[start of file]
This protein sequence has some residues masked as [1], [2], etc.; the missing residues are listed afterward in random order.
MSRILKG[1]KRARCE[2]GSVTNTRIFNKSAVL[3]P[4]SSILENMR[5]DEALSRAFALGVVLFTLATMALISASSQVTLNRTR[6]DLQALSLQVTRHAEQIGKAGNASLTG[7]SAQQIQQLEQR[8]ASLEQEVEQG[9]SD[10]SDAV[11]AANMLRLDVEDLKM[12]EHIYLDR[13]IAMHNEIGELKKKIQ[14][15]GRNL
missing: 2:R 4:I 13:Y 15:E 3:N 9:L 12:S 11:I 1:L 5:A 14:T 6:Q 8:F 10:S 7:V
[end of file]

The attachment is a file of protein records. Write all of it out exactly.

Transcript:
This protein sequence has some residues masked as [1], [2], etc.; the missing residues are listed afterward in random order.
MSRILKG[1]KRARCE[2]GSVTNTRIFNKSAVL[3]P[4]SSILENMR[5]DEALSRAFALGVVLFTLATMALISASSQVTLNRTR[6]DLQALSLQVTRHAEQIGKAGNASLTG[7]SAQQIQQLEQR[8]ASLEQEVEQG[9]SD[10]SDAV[11]AANMLRLDVEDLKM[12]EHIYLDR[13]IAMHNEIGELKKKIQ[14][15]GRNL
missing: 2:R 4:I 13:Y 15:E 3:N 9:L 12:S 11:I 1:L 5:A 14:T 6:Q 8:F 10:S 7:V